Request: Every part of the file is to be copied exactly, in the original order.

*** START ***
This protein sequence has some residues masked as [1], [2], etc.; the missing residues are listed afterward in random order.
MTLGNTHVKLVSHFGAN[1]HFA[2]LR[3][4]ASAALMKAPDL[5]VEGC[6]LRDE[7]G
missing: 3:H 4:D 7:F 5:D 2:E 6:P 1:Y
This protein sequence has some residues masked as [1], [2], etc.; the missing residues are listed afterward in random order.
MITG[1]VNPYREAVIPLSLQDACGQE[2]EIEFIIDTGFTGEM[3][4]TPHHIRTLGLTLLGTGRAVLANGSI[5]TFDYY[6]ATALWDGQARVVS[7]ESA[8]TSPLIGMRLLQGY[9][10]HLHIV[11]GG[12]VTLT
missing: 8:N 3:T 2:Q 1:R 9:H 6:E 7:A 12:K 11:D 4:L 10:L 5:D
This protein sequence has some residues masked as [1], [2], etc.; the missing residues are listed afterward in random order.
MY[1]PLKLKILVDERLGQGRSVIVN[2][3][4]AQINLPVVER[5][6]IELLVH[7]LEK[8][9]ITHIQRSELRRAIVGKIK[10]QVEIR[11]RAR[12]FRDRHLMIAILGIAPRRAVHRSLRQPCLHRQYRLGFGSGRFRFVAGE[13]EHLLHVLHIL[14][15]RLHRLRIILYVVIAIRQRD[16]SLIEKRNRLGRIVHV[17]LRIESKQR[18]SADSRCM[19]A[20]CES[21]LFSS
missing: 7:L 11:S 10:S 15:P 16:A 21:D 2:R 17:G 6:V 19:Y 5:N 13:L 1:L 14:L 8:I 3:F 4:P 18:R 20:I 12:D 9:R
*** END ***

This protein sequence has some residues masked as [1], [2], etc.; the missing residues are listed afterward in random order.
MTLGNTHVKLVSHFGAN[1]HFA[2]LR[3][4]ASAALMKAPDL[5]VEGC[6]LRDE[7]G
missing: 3:H 4:D 7:F 5:D 2:E 6:P 1:Y
This protein sequence has some residues masked as [1], [2], etc.; the missing residues are listed afterward in random order.
MITG[1]VNPYREAVIPLSLQDACGQE[2]EIEFIIDTGFTGEM[3][4]TPHHIRTLGLTLLGTGRAVLANGSI[5]TFDYY[6]ATALWDGQARVVS[7]ESA[8]TSPLIGMRLLQGY[9][10]HLHIV[11]GG[12]VTLT
missing: 8:N 3:T 2:Q 1:R 9:H 6:E 7:A 12:K 11:D 4:L 10:L 5:D
This protein sequence has some residues masked as [1], [2], etc.; the missing residues are listed afterward in random order.
MY[1]PLKLKILVDERLGQGRSVIVN[2][3][4]AQINLPVVER[5][6]IELLVH[7]LEK[8][9]ITHIQRSELRRAIVGKIK[10]QVEIR[11]RAR[12]FRDRHLMIAILGIAPRRAVHRSLRQPCLHRQYRLGFGSGRFRFVAGE[13]EHLLHVLHIL[14][15]RLHRLRIILYVVIAIRQRD[16]SLIEKRNRLGRIVHV[17]LRIESKQR[18]SADSRCM[19]A[20]CES[21]LFSS
missing: 7:L 11:S 10:S 15:P 16:A 21:D 2:R 17:G 6:V 19:Y 5:N 13:L 1:L 14:L 8:I 3:F 4:P 18:R 20:I 12:D 9:R